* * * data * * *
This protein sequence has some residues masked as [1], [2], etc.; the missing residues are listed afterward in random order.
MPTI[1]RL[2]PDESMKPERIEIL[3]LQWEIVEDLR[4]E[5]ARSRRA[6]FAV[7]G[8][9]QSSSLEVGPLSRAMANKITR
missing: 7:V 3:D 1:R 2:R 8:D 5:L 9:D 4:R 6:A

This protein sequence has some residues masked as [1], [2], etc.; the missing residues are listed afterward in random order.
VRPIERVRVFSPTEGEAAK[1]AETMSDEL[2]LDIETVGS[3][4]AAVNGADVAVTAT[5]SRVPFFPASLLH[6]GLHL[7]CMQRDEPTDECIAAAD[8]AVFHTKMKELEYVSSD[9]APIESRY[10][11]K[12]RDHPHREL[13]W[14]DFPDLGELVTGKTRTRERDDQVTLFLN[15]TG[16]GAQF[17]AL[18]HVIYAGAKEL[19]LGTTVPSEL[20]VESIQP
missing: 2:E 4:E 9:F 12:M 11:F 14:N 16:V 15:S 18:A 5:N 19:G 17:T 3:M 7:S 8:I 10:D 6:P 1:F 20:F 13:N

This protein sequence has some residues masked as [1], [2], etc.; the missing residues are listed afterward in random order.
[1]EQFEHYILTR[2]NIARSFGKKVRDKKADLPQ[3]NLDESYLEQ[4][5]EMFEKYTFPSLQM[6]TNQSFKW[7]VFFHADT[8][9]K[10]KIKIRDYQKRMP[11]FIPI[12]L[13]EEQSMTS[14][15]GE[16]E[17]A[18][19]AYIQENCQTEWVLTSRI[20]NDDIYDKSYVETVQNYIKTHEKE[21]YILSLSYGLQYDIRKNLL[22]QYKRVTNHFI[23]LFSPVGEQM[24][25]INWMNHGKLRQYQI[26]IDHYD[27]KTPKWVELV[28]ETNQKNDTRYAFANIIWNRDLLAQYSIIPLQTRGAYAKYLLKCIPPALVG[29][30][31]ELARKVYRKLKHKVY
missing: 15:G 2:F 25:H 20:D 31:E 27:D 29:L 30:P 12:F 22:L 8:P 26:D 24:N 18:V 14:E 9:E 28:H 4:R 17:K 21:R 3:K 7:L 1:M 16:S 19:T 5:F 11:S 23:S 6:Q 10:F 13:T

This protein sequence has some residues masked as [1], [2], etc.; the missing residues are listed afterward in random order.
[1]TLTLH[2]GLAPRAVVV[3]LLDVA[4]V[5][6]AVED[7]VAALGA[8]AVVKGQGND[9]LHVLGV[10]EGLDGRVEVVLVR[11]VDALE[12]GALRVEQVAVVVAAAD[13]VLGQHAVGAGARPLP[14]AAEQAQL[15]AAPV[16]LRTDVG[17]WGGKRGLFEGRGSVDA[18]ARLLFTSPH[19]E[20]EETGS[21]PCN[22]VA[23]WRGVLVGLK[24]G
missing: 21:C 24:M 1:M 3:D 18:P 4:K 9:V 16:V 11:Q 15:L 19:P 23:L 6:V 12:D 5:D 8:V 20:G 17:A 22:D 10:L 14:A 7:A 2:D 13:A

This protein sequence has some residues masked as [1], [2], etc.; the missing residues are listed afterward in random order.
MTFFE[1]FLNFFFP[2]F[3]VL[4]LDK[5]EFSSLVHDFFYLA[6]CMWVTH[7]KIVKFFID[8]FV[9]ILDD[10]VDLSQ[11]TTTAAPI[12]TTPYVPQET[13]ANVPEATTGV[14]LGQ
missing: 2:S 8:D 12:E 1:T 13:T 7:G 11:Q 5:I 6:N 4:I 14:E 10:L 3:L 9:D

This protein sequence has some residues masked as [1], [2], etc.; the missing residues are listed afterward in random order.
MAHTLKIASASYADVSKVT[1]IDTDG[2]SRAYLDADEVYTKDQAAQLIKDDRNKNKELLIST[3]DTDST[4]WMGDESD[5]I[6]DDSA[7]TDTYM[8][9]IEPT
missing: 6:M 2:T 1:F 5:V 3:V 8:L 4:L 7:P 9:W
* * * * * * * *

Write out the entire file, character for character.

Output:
This protein sequence has some residues masked as [1], [2], etc.; the missing residues are listed afterward in random order.
MPTI[1]RL[2]PDESMKPERIEIL[3]LQWEIVEDLR[4]E[5]ARSRRA[6]FAV[7]G[8][9]QSSSLEVGPLSRAMANKITR
missing: 7:V 3:D 1:R 2:R 8:D 5:L 9:D 4:R 6:A

This protein sequence has some residues masked as [1], [2], etc.; the missing residues are listed afterward in random order.
VRPIERVRVFSPTEGEAAK[1]AETMSDEL[2]LDIETVGS[3][4]AAVNGADVAVTAT[5]SRVPFFPASLLH[6]GLHL[7]CMQRDEPTDECIAAAD[8]AVFHTKMKELEYVSSD[9]APIESRY[10][11]K[12]RDHPHREL[13]W[14]DFPDLGELVTGKTRTRERDDQVTLFLN[15]TG[16]GAQF[17]AL[18]HVIYAGAKEL[19]LGTTVPSEL[20]VESIQP
missing: 2:E 4:E 9:F 12:M 11:F 14:N 16:V 15:S 18:A 5:N 19:G 17:T 3:M 7:S 8:I 10:D 6:P 1:F 20:F 13:N

This protein sequence has some residues masked as [1], [2], etc.; the missing residues are listed afterward in random order.
[1]EQFEHYILTR[2]NIARSFGKKVRDKKADLPQ[3]NLDESYLEQ[4][5]EMFEKYTFPSLQM[6]TNQSFKW[7]VFFHADT[8][9]K[10]KIKIRDYQKRMP[11]FIPI[12]L[13]EEQSMTS[14][15]GE[16]E[17]A[18][19]AYIQENCQTEWVLTSRI[20]NDDIYDKSYVETVQNYIKTHEKE[21]YILSLSYGLQYDIRKNLL[22]QYKRVTNHFI[23]LFSPVGEQM[24][25]INWMNHGKLRQYQI[26]IDHYD[27]KTPKWVELV[28]ETNQKNDTRYAFANIIWNRDLLAQYSIIPLQTRGAYAKYLLKCIPPALVG[29][30][31]ELARKVYRKLKHKVY
missing: 15:G 2:F 25:H 20:D 31:E 27:D 29:L 30:P 12:F 22:L 8:P 26:D 24:N 18:V 14:E 9:E 28:H 4:R 17:K 21:R 3:K 7:L 1:M 16:S 19:T 5:F 11:S 23:S 6:Q 10:F 13:T

This protein sequence has some residues masked as [1], [2], etc.; the missing residues are listed afterward in random order.
[1]TLTLH[2]GLAPRAVVV[3]LLDVA[4]V[5][6]AVED[7]VAALGA[8]AVVKGQGND[9]LHVLGV[10]EGLDGRVEVVLVR[11]VDALE[12]GALRVEQVAVVVAAAD[13]VLGQHAVGAGARPLP[14]AAEQAQL[15]AAPV[16]LRTDVG[17]WGGKRGLFEGRGSVDA[18]ARLLFTSPH[19]E[20]EETGS[21]PCN[22]VA[23]WRGVLVGLK[24]G
missing: 21:C 24:M 1:M 3:D 18:P 4:K 9:V 16:V 11:Q 15:L 19:P 23:L 6:V 12:D 5:D 8:V 20:G 17:A 22:D 10:L 14:A 7:A 2:D 13:A

This protein sequence has some residues masked as [1], [2], etc.; the missing residues are listed afterward in random order.
MTFFE[1]FLNFFFP[2]F[3]VL[4]LDK[5]EFSSLVHDFFYLA[6]CMWVTH[7]KIVKFFID[8]FV[9]ILDD[10]VDLSQ[11]TTTAAPI[12]TTPYVPQET[13]ANVPEATTGV[14]LGQ
missing: 2:S 8:D 12:E 1:T 13:T 7:G 11:Q 5:I 6:N 4:I 14:E 10:L 3:L 9:D

This protein sequence has some residues masked as [1], [2], etc.; the missing residues are listed afterward in random order.
MAHTLKIASASYADVSKVT[1]IDTDG[2]SRAYLDADEVYTKDQAAQLIKDDRNKNKELLIST[3]DTDST[4]WMGDESD[5]I[6]DDSA[7]TDTYM[8][9]IEPT
missing: 6:M 2:T 1:F 5:V 3:V 8:L 4:L 7:P 9:W